To the Commissioners for the District of Columbia
Philadelphia 27th Novr 1794.
The enclosed letter was put into my hands last night. The writer of it is a gentleman of character, & known I believe to some of you. Whether such a professional character as Mr Hatfield is described to be, is wanting for public purposes in the city, is with you to decide. I mean nothing more than to transmit the information wch the letter contains.1
In any event, the writer of, or the Gentleman to whom the letter is directed, might wish to know your sentiments on the subject thereof. With esteem I am Gentlemen Your Obedt Servt
ALS, owned (1969) by H. Bartholomew Cox; ALS (letterpress copy), DLC: GW; LB, DLC:GW.
1. GW enclosed a letter from John Trumbull to Jonathan Trumbull of 23 Sept. (DNA: RG 42, Records of the Commissioners for the District of Columbia, Letters Received, 1791–1802). John Trumbull, then in London, had heard “that one of the principal architects at the new City has been lately dismissed” and wrote to recommend George Hadfield (c.1764–1826) for the post. Hadfield had just returned from three years in Italy, awarded as a prize by the Royal Academy, and had not yet settled into “any work which He cannot quit.” His “Talents & Knowledge in Architecture” were “superior to any of the young men his cotemporaries,” and he was considered by Benjamin West, among others, “to possess the Theory of Civil Architecture, more perfectly than any young man in England.” Lacking wealth and connections, Hadfield had been receptive to Trumbull’s suggestion that he go to America, “provided decent terms are offerd him.” Trumbull concluded, “On the whole I know no man equally qualified, who is likely to be tempted by any thing we have to Offer.” If GW or the commissioners would give Trumbull authority, he would engage Hadfield, “who I believe will prove a valuable acquisition to our Country.”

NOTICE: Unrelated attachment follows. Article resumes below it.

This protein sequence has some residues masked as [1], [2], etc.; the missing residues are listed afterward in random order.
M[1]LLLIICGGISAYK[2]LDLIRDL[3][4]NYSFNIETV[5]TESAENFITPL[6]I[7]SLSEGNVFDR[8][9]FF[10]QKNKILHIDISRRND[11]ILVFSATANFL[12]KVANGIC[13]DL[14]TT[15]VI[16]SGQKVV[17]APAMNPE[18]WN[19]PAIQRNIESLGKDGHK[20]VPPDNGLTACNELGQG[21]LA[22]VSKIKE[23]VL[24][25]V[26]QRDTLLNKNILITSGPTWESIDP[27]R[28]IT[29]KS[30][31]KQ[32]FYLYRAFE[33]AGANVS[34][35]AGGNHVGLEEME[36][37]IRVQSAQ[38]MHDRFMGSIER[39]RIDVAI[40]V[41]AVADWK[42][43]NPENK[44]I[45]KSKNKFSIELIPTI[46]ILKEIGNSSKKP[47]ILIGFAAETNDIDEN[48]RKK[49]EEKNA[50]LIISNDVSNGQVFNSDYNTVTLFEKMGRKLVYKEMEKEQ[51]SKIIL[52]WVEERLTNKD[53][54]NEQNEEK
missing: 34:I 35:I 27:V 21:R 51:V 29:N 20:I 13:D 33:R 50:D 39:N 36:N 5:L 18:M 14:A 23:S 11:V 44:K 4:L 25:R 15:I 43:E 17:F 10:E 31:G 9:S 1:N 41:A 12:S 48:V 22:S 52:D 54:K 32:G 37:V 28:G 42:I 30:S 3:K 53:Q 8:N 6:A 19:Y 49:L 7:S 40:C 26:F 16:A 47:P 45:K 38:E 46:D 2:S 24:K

Hadfield eventually was engaged to superintend construction of the Capitol Building, a post he occupied from October 1795 to May 1798. After that dismissal, he continued to practice architecture in Washington, D.C., designing many buildings, including City Hall.